The Effects of Working from Home on Your Body

work from home

If your office job causes you back pain, your problem is probably worse now that you’re working from home. Without an ergonomic desk and chair, you’re stuck in awkward sitting positions all day. Your bed or dining chair may offer some cushioning, but they hardly promote proper posture.

Your lower back, shoulders, and neck are suffering the most strain. As the working hours go by, the tension in them increases, sending you slouching. By the end of the day, the muscles will be knotted and you’d want nothing more than a full-body massage.

And repeating that cycle doesn’t make it any better. Your body still hurts every night, and you might even miss your office because that, at least, has proper furniture for working. But work-from-home isn’t likely to go away soon. With the threat of the Delta variant growing, we’d still be staying home for the rest of the year and possibly beyond that.

Working from Home and Body Pain

If you have a home office with ergonomic furniture and all, you’re lucky. But homes don’t typically have that. The average square footage of a home doesn’t allow space for working. Not many homes are also designed to have an office unless we’re talking about mansions or spacious abodes in more private neighborhoods. No one was anticipating a pandemic when affordable homes are being designed.

This design issue caused many Americans to use their kitchens or bedrooms for working. Countertops or pillows have replaced office desks. While a countertop can function as a suitable surface for a laptop, it does a poor job of promoting a correct posture. Since you’d be sitting on a barstool or dining chair, you can’t enjoy the benefits of an actual ergonomic chair. Your neck and lower back won’t have support. If you’re using a barstool, your legs could be dangling by the stool’s legs.

On the other hand, a bed encourages slouching. Though it’s far more comfortable than a kitchen island or dining table, slouching isn’t a healthy posture for working either. It also creates tension in your neck and shoulders.

If the aches and pains from your unhealthy postures are already affecting your daily life, you might be on your way to a musculoskeletal injury. At best, it’s just tense muscles that will go away with a hot compress. At worst, it could be more serious, like scoliosis.

The causes of scoliosis are often uncertain. It could stem from an underlying condition like muscular dystrophy, birth defects, or previous spinal injuries. Hereditary factors and gender also apply. Females are more likely to have it than males.

Treatment for scoliosis pain depends on the severity of the spine’s curvature, your age, growth (if you’re still growing or not anymore), and the exact type of scoliosis you have. Children who are still growing typically get back braces, while fully-grown adults may require surgery.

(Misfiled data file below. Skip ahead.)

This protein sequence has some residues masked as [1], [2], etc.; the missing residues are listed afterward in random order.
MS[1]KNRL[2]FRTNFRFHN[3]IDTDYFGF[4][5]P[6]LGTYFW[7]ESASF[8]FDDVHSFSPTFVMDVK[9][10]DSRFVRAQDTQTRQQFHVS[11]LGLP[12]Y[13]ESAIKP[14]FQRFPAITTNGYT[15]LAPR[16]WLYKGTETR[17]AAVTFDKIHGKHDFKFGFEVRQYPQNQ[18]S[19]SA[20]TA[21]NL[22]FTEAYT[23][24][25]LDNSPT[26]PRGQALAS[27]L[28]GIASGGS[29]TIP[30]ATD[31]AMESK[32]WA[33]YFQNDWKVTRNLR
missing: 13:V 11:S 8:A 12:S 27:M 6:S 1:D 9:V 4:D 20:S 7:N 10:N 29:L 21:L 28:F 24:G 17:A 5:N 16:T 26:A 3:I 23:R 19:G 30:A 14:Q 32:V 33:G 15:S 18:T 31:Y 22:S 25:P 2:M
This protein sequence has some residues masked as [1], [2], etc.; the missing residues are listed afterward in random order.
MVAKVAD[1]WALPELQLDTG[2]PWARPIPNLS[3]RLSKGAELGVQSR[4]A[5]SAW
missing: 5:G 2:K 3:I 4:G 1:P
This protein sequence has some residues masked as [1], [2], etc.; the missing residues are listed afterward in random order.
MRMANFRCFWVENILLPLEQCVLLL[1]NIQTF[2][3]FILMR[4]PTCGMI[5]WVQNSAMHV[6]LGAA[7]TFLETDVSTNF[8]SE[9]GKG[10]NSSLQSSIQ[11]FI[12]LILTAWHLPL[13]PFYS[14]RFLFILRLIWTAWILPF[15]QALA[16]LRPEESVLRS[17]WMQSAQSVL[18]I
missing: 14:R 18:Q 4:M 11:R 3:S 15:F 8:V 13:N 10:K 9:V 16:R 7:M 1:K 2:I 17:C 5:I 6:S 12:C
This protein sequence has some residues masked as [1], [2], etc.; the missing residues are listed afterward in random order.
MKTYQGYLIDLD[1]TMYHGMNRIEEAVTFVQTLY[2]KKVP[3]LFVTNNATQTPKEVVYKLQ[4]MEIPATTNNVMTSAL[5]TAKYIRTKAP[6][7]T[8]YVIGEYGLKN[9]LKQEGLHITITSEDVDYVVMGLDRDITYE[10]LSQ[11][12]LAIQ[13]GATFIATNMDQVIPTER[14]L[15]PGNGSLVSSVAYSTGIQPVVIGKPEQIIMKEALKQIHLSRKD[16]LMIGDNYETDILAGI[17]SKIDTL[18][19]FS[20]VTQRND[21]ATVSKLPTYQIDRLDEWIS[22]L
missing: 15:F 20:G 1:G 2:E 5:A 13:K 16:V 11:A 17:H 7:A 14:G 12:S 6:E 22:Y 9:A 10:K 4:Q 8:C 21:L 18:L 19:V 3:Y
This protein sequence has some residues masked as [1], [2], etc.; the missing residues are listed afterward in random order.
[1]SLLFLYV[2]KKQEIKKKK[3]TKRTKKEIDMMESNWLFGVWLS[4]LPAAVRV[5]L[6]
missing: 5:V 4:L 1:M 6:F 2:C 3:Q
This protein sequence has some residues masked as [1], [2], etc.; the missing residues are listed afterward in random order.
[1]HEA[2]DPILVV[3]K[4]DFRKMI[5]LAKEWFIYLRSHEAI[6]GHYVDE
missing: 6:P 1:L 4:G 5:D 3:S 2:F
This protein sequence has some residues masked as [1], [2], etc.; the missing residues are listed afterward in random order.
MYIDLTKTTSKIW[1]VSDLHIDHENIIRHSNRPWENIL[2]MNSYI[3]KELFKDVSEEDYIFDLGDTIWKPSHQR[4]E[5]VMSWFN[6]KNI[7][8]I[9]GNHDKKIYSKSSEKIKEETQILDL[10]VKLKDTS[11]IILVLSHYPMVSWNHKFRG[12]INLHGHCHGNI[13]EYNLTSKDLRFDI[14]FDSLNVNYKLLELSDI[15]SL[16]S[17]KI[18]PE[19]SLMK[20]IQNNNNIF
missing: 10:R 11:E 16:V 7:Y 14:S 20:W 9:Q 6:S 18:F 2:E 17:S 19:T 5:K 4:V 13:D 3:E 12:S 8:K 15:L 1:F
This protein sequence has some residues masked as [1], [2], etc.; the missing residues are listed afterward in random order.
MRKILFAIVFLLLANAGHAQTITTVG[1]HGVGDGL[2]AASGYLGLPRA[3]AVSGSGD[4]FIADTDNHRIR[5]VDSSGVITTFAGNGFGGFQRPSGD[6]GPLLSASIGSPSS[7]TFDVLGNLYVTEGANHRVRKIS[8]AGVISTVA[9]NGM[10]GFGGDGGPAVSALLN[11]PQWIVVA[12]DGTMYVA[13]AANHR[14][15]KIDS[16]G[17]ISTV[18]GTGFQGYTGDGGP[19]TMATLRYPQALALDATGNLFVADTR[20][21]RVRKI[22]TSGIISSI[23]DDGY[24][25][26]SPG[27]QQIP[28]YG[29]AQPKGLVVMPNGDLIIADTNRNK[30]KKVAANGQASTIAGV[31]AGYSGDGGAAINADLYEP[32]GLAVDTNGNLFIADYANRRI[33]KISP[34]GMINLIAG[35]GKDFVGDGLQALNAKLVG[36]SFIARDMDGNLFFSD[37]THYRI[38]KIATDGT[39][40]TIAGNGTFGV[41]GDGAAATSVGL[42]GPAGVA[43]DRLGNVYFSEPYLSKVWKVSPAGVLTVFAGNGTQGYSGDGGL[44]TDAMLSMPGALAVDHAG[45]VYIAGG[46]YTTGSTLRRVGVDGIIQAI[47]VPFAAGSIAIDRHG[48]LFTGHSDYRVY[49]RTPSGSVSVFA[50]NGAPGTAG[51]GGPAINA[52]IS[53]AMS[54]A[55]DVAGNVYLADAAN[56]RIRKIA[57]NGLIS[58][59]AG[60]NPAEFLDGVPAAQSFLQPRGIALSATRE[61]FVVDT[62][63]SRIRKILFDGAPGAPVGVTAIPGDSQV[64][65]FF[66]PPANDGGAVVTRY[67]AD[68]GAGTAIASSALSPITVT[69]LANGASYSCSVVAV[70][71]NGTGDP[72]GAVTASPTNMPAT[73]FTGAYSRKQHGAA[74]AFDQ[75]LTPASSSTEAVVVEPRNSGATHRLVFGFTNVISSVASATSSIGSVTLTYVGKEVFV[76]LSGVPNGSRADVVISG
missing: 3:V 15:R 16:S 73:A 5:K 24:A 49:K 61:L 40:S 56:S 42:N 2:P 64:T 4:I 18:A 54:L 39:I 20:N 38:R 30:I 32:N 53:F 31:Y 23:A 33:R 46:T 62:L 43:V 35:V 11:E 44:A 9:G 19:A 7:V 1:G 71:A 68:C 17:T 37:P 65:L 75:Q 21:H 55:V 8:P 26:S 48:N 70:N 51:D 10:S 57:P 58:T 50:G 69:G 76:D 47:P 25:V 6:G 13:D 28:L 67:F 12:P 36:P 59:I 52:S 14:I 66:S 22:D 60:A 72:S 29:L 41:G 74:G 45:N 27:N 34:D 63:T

How to Reduce Back Pain from Working at Home

back pain

Find ways to sit with a correct posture while working. You can buy inexpensive tools that will allow you to use your laptop with a straight neck. If you sit on a stiff chair, give support to your lower back by using lumbar pillows. Put your laptop on a raised surface, like a box, so that you won’t bend your neck.

From time to time, take a break and do some stretches. For your lower back, the Yoga pose called “child’s pose” will help. Sit down on the floor (preferably with a mat) with your knees spread apart and your big toes together behind you. Then hinge at your hips with your arms stretched forward. You’ll feel the muscles on your lower back and shoulders release tension.

The figure-four stretch, a.k.a. piriformis stretch, is also effective. Lie down on your back, bend your knees, then put your right ankle over your left knee. Place your hands behind your left thigh to pull your legs and right ankle toward your chest. Repeat it on your opposite leg. This stretch will relieve the tightness from your lower back and buttocks.

Try to twist your spine in both directions as well. Sit up with your legs straight in front of you, then put one foot outside of your opposite knee. If your right foot is the one at work, look to the left and intensify your twist by pulling at your right knee. Do the same on the other side.

Perform these stretches every day, and your body will feel much more relaxed and lighter at night. But it’s still more important to work with a correct posture. So invest in your musculoskeletal health by buying tools for remote working. Don’t wait for your pains to get more serious before taking action.

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